- Understanding design elements critical to stress testing: Verification needs to allow for early visibility and understanding of critical design elements in the control/data path that can be origins for corner case behavior. Such details should be incorporated without fail into the verification plan, and be updated accordingly if there are changes in the design. (When the architecture is sound, it's not ideal to have to make such updates.) Knowing the corner cases upfront allows for proper construction of verification infrastructure to address them, thus avoiding the need to search for corner case solutions at the last minute. All this helps make sure that verification closure proceeds according to plan and is not clogged by ambiguity.
- Strict and stringent interface assertions: All interfaces to and from the design and within the design, which are critical in the control/data path, should have strongly typed assertions. This also allows for extending the verification to a formal infrastructure and to assertion based verification (ABV), if required. Having strong assertions helps cover each and every possible scenario that might impact the interface
- Dealing with software programmable design configurability: Verification must deal with a multitude of registers. Managing these many registers, including front/back door accesses, is very complex. Mentor Graphics UVM Register Assistant creates register models and blocks, and thus saves vast amounts of time.
UVM Register Assistant makes register management easier and friendly
- Understanding the right clock, reset strategy: Random verification infrastructure must know the allowable margins and create random stimuli even for targeted cases with variances within these margins. Creating an acceptable duty cycle, and modeling the right kind of skew in clocks across different interfaces allows certain corner cases to be caught upfront.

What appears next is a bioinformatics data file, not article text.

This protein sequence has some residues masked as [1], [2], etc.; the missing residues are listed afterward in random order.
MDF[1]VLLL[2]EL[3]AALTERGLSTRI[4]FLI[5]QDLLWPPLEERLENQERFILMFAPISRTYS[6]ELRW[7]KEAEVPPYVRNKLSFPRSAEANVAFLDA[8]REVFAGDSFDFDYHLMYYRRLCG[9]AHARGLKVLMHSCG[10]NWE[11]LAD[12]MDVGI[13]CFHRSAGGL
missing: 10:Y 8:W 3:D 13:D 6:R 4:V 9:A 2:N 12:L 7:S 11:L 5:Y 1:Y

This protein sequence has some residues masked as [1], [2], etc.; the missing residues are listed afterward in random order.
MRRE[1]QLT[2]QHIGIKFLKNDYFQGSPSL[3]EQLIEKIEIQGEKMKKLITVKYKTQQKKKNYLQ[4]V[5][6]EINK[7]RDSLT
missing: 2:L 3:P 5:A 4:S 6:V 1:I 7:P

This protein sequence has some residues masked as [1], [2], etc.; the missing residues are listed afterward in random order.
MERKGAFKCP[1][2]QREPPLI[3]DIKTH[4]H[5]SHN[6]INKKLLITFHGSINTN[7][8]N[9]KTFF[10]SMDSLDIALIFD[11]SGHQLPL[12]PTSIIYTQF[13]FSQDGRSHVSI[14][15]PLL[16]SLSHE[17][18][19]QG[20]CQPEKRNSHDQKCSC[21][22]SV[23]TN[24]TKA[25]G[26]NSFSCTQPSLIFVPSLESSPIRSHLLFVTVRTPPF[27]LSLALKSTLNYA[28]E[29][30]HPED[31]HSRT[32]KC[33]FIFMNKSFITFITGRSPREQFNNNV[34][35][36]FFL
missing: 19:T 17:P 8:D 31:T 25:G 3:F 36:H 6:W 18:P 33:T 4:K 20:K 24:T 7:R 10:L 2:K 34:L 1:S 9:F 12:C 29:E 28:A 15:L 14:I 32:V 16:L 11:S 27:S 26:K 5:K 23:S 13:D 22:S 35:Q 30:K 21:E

- Performance, latency monitoring in addition to protocol and data integrity checks: Qualification of these high speed IPs is measured in terms of these parameters. Any verification effort that does not account for them is ultimately insufficient. Immediate feedback on these parameters and test-scenarios gets the right data to designers, who can then do the blockby- block work to improve the quality of the design IP. Well architected design blocks should not run into this problem, but building in these additional components allows the QoS to be monitored correctly.
- Interoperability with multiple third party components, keeping the verification infrastructure maximally independent of the third party components: Interoperability tests at the functional verification level of third party and homegrown components are critical to avoiding iterations later on. Challenges include tuning these third party components to match the configurability requirements for in-house components, and also optimizing testing to focus on features of interest alone and not on the whole design.
- Keeping the verification infrastructure reusable at the horizontal and vertical space: Having a verification infrastructure that allows for plug-and-play integration from the IP to the system level is desired by customers. This helps customers leverage the verification infrastructure and make the most of effort spent at the IP level in terms of reuse at the system level. Plug-and-play verification infrastructure must be correct by construction, generally only achieved after having success on several multiple interoperability platforms.
If a successful high-speed interconnect verification infrastructure has accounted for all of the above and has relevant data to provide it, it might well be used by the next level(s) of integrators, as well.
Verification Data For Analysis